The Consumer Financial Protection Bureau ("CFPB") will solicit public input on how best to fulfill its proper and appropriate functions in order to protect consumers.
The requests for public input will come in a series of Requests for Information ("RFIs") covering enforcement, supervision, rulemaking, market monitoring and education activities. Acting CFPB Director Mick Mulvaney asserted that the CFPB's new leadership intends to "critically examine its policies and practices to ensure they align with the [CFPB]'s statutory mandate." He said that the RFIs will help the CFPB to take action to "facilitate greater consumer choice and efficient markets, while vigorously enforcing consumer law in a way that guarantees due process."
The first RFI will invite comment on Civil Investigative Demands, which are requests for information that are issued during enforcement actions.
As a practical matter, the CFPB is now under the control of the Executive Branch. Given that the Democrats are not enthusiastic about that fact, and that Republicans have been arguing that the CFPB operates outside of the bounds of the Constitution, now would be an excellent time for the two parties to agree on fixing the agency's structure. It could be made either into an "independent agency" with representatives from both parties sitting on a commission, or an agency responsible to the Executive. The current structure, under which the head of the CFPB seems to be responsible to no one, is unacceptable. Any implication that a departing agency head on his death bed may appoint a successor should be given the quietus.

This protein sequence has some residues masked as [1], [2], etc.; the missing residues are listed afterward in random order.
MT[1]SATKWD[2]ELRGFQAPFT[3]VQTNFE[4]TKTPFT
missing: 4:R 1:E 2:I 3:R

To the extent that there are legislators who are disappointed that the CFPB is now about to make a radical turn in direction, unchecked by any dissenting voices, a review of the legislation creating the CFPB is in order. Consider that under the law as drafted, the current President is entitled to appoint the next CFPB chair, who would have a five-year term, regardless of who wins the next election. Such an appointee would be impossible to dismiss. Depending on your political/economic beliefs, you might be happy with the end result, or disappointed, but no one should be happy with the process by which the result is effected, or satisfied with the specter of an agency whose head is legally responsible to no other branch of government.
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